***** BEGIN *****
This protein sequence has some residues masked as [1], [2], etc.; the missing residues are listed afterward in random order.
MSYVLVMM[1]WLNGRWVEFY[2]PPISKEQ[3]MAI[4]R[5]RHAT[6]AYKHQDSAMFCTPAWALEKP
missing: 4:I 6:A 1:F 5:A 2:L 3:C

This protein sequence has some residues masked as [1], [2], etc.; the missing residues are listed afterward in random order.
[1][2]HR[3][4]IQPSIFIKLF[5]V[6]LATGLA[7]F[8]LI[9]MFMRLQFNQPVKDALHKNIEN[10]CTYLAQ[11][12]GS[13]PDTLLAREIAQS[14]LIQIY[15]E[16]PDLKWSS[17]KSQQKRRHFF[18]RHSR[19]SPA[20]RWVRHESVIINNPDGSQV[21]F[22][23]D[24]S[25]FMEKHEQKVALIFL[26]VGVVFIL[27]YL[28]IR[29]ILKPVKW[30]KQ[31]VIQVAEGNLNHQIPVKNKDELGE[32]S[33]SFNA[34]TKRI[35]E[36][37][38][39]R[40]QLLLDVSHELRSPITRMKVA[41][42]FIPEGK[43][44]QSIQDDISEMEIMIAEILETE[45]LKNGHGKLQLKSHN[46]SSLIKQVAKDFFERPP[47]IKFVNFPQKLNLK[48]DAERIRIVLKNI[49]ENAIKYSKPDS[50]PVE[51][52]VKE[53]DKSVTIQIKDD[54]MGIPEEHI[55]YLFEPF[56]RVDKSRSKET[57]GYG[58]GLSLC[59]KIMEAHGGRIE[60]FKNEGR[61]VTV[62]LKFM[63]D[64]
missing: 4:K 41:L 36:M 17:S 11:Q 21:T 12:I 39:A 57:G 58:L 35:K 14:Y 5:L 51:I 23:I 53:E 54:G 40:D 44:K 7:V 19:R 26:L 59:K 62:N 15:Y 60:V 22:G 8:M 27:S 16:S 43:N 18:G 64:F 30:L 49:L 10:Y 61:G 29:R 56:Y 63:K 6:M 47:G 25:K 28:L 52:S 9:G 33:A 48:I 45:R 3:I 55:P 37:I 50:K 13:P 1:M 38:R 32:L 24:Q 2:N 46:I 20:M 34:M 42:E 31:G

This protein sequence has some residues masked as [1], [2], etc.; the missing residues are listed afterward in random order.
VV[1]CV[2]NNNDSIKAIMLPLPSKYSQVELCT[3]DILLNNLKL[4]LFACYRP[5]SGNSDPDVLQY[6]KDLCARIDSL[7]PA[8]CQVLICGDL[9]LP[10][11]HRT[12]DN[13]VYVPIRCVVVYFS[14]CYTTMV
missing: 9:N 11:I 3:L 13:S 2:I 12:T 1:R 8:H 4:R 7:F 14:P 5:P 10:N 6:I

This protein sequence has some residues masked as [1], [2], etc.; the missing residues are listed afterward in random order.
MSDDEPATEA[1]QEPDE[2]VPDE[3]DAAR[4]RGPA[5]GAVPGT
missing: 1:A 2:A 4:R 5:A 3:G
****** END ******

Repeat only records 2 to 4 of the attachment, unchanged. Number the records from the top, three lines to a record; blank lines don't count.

This protein sequence has some residues masked as [1], [2], etc.; the missing residues are listed afterward in random order.
[1][2]HR[3][4]IQPSIFIKLF[5]V[6]LATGLA[7]F[8]LI[9]MFMRLQFNQPVKDALHKNIEN[10]CTYLAQ[11][12]GS[13]PDTLLAREIAQS[14]LIQIY[15]E[16]PDLKWSS[17]KSQQKRRHFF[18]RHSR[19]SPA[20]RWVRHESVIINNPDGSQV[21]F[22][23]D[24]S[25]FMEKHEQKVALIFL[26]VGVVFIL[27]YL[28]IR[29]ILKPVKW[30]KQ[31]VIQVAEGNLNHQIPVKNKDELGE[32]S[33]SFNA[34]TKRI[35]E[36][37][38][39]R[40]QLLLDVSHELRSPITRMKVA[41][42]FIPEGK[43][44]QSIQDDISEMEIMIAEILETE[45]LKNGHGKLQLKSHN[46]SSLIKQVAKDFFERPP[47]IKFVNFPQKLNLK[48]DAERIRIVLKNI[49]ENAIKYSKPDS[50]PVE[51][52]VKE[53]DKSVTIQIKDD[54]MGIPEEHI[55]YLFEPF[56]RVDKSRSKET[57]GYG[58]GLSLC[59]KIMEAHGGRIE[60]FKNEGR[61]VTV[62]LKFM[63]D[64]
missing: 4:K 41:L 36:M 17:S 11:Q 21:T 12:I 39:A 57:G 58:L 35:K 14:Y 5:L 51:I 23:I 53:E 54:G 40:D 44:K 7:V 19:R 26:L 59:K 62:N 15:Y 60:V 22:G 8:M 27:S 16:S 43:N 18:G 64:F 30:L 49:L 10:Y 61:G 29:R 56:Y 63:K 6:M 47:G 25:K 28:L 52:S 9:G 33:A 48:I 45:R 3:I 55:P 37:I 50:K 13:P 1:M 38:R 32:L 24:Q 2:N 46:I 20:M 34:M 42:E 31:G

This protein sequence has some residues masked as [1], [2], etc.; the missing residues are listed afterward in random order.
VV[1]CV[2]NNNDSIKAIMLPLPSKYSQVELCT[3]DILLNNLKL[4]LFACYRP[5]SGNSDPDVLQY[6]KDLCARIDSL[7]PA[8]CQVLICGDL[9]LP[10][11]HRT[12]DN[13]VYVPIRCVVVYFS[14]CYTTMV
missing: 9:N 11:I 3:L 13:S 2:I 12:T 1:R 8:H 4:R 7:F 14:P 5:P 10:N 6:I

This protein sequence has some residues masked as [1], [2], etc.; the missing residues are listed afterward in random order.
MSDDEPATEA[1]QEPDE[2]VPDE[3]DAAR[4]RGPA[5]GAVPGT
missing: 1:A 2:A 4:R 5:A 3:G